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Value Health. 2011 Sep-Oct;14(6):872-83. doi: 10.1016/j.jval.2011.03.004.

Differential item functioning in quality of life measure between children with and without special health-care needs.

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Department of Health Outcomes and Policy, College of Medicine, University of Florida, Gainesville, FL 32610-0147, USA.



Limited studies consider the effect of differential item functioning (DIF) on health-related quality of life (HRQOL) comparisons between ill and health children. The objective is to assess DIF and compare HRQOL between children with special health-care needs (CSHCN) and children without needs.


Data were collected from 1195 families of children enrolled in Florida's public insurance programs. HRQOL was measured using physical, emotional, social, and school functioning of the Pediatric Quality of Life Inventory (PedsQL). We identified CSHCN using the CSHCN Screener and assessed DIF related to CSHCN using a multiple group-multiple indicators-multiple causes method (MG-MIMIC). We assessed the impact of DIF by examining expected item/test scores and item/test information function. We tested the discrepancy between underlying HRQOL scores of both groups before and after DIF calibration (allowing parameters of DIF items to be different and DIF-free items to be the same across both groups).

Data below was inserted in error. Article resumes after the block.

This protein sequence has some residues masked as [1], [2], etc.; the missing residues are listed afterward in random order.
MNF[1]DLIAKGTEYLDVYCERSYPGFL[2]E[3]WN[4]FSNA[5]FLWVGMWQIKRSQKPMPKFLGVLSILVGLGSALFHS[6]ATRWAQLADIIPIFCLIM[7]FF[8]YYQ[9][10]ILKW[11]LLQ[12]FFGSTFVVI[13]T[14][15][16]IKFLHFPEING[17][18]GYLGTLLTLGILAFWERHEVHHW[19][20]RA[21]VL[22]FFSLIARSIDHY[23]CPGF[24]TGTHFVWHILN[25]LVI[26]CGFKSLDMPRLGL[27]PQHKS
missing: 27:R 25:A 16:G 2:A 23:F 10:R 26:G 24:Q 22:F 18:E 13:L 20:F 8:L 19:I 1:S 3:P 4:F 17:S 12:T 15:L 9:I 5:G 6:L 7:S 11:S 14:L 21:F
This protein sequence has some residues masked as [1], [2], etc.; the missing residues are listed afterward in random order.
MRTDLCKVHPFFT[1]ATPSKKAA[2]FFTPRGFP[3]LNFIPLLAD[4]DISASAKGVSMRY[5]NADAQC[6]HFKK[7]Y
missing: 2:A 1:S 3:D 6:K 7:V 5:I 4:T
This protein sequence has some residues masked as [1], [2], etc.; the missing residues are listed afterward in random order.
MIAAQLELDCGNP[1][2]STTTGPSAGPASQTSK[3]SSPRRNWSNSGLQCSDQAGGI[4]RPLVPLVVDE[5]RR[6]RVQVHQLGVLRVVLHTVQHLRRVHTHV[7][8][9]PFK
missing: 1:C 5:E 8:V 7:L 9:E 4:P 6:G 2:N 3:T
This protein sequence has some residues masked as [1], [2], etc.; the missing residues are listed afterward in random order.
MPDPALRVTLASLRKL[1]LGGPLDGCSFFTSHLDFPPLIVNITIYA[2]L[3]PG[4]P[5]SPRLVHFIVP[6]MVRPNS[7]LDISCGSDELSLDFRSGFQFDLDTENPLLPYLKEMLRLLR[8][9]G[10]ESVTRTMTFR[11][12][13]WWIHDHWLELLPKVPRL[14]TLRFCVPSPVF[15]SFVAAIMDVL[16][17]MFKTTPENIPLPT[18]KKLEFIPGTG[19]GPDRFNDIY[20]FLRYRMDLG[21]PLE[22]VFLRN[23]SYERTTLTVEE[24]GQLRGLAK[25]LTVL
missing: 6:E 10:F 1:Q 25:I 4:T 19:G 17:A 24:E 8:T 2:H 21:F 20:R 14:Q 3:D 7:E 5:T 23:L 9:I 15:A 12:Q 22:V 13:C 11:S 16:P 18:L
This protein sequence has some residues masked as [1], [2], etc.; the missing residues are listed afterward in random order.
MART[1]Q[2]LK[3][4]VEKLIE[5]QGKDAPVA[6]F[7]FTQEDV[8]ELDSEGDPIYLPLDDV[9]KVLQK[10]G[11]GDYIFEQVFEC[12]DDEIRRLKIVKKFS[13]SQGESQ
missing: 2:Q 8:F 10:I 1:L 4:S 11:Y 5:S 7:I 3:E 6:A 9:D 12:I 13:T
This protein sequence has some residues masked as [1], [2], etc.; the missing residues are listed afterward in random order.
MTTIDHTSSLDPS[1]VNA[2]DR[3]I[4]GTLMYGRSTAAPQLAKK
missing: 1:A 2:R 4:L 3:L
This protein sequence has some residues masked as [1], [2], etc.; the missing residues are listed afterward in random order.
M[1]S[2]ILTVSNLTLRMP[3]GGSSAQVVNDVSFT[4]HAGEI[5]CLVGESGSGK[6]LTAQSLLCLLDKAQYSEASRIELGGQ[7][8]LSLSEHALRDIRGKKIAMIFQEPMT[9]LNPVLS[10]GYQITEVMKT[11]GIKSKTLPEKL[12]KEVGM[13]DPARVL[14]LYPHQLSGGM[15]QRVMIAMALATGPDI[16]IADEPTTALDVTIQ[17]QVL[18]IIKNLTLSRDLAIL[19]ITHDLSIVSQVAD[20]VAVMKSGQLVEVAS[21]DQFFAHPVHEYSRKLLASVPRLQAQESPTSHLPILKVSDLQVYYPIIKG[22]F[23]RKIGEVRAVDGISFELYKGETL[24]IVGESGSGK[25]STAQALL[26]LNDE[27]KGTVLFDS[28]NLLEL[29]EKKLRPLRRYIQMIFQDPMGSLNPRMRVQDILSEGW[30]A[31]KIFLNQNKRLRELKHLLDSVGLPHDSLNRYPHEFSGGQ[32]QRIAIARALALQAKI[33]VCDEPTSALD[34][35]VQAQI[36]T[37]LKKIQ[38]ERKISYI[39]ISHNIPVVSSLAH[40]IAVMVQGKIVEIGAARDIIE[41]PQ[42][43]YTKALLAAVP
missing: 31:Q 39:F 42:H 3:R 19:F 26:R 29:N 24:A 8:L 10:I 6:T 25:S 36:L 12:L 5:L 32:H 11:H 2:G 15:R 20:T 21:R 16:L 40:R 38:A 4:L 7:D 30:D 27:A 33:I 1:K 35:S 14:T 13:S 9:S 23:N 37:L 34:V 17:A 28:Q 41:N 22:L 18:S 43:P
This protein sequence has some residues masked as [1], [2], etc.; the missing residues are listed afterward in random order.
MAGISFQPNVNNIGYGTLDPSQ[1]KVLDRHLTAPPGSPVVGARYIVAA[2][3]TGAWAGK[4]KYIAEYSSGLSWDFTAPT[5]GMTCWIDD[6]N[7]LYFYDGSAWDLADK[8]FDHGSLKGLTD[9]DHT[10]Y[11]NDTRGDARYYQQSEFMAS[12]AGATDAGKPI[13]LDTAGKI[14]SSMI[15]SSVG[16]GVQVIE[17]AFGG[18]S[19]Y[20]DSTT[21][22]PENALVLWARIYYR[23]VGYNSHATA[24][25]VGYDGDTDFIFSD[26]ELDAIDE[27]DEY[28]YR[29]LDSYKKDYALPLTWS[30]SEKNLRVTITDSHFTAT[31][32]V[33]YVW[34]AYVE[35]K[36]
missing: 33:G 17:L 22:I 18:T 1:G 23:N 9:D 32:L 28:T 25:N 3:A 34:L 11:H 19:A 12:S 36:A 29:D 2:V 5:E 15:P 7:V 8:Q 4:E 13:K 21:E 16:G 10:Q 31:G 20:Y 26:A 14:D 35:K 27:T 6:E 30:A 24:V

Two (25%) and three items (60%) of physical and school functioning, respectively, were identified with nonuniform DIF, and two items (40%) of social functioning were identified with uniform DIF. Expected item/test scores and item/test information function suggest that the impact of DIF is minimal. Before DIF calibration, HRQOL in CSHCN was more impaired than in children without needs (effect sizes -1.04, -0.74, -0.96, and -0.98 for physical, emotional, social, and school functioning, respectively). After DIF calibration, the discrepancy was increased slightly.


Although 30% of items on the PedsQL were identified with DIF related to CSHCN status, the impact of DIF is minimal.

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